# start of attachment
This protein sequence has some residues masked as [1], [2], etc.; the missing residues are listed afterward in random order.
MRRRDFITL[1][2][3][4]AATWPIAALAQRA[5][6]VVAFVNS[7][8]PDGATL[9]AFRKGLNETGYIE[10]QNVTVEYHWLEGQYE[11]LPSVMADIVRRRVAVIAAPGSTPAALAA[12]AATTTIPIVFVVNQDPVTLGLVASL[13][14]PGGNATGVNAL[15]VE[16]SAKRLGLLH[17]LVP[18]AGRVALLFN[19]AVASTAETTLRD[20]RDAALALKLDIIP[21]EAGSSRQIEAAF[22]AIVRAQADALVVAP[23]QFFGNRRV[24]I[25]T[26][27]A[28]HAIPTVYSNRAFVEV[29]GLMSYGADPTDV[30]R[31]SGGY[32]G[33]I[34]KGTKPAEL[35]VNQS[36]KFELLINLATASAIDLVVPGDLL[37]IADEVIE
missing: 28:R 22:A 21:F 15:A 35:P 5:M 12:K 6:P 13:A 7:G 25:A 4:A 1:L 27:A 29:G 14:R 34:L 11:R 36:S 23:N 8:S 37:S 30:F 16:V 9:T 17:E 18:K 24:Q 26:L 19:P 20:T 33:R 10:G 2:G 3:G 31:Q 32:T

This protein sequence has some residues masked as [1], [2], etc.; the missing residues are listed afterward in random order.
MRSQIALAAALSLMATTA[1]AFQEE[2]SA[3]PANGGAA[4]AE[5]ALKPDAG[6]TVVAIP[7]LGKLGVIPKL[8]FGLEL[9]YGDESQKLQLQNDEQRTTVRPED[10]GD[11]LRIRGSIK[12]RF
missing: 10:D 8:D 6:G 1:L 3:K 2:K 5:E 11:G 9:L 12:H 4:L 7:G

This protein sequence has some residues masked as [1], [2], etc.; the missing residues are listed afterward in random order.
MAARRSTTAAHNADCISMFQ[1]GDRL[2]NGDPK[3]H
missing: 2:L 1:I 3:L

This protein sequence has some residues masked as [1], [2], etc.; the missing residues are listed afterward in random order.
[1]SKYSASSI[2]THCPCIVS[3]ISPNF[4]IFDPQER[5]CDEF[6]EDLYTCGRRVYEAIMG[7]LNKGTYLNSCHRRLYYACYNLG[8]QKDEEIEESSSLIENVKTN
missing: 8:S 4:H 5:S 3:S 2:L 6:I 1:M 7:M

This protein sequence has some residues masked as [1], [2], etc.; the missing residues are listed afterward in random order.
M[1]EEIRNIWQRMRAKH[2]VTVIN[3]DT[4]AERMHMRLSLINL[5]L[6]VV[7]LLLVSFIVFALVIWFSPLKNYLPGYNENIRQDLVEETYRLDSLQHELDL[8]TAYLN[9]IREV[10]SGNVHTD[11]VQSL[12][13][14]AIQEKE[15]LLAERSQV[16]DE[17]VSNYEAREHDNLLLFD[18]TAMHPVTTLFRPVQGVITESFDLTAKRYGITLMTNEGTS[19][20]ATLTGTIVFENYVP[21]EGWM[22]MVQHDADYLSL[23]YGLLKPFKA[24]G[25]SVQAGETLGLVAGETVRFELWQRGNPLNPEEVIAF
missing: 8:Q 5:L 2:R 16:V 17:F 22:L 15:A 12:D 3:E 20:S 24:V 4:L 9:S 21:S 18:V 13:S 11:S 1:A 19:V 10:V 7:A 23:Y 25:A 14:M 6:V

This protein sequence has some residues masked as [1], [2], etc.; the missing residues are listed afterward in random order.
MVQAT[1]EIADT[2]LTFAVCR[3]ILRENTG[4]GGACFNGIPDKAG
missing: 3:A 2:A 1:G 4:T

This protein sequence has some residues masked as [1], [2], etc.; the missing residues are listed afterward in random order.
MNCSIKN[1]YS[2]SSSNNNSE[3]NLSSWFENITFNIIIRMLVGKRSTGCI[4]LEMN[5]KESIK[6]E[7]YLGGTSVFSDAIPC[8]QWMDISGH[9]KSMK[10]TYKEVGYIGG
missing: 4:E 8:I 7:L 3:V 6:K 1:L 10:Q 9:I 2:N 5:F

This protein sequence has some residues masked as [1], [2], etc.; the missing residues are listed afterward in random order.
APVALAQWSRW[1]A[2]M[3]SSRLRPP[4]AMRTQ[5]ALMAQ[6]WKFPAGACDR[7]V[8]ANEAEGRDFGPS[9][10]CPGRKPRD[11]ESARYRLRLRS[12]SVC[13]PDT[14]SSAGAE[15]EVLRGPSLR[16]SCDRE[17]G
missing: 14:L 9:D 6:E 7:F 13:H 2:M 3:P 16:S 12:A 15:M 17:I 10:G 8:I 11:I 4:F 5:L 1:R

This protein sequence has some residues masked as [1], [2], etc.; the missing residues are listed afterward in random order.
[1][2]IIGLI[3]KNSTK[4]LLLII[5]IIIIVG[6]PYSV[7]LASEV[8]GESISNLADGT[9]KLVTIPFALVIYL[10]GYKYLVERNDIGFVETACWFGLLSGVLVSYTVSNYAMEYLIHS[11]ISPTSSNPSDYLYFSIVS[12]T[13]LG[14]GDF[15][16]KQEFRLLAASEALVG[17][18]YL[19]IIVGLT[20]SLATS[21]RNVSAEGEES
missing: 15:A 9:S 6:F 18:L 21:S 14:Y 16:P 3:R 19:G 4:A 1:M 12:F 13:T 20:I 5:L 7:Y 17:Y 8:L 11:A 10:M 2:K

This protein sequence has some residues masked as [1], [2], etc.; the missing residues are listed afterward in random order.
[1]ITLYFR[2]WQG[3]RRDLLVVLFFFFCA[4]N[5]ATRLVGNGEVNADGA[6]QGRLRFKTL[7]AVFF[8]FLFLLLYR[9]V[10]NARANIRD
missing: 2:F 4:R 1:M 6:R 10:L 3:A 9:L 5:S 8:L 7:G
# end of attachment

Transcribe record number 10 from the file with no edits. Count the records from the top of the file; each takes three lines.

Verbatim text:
This protein sequence has some residues masked as [1], [2], etc.; the missing residues are listed afterward in random order.
[1]ITLYFR[2]WQG[3]RRDLLVVLFFFFCA[4]N[5]ATRLVGNGEVNADGA[6]QGRLRFKTL[7]AVFF[8]FLFLLLYR[9]V[10]NARANIRD
missing: 2:F 4:R 1:M 6:R 10:L 3:A 9:L 5:S 8:L 7:G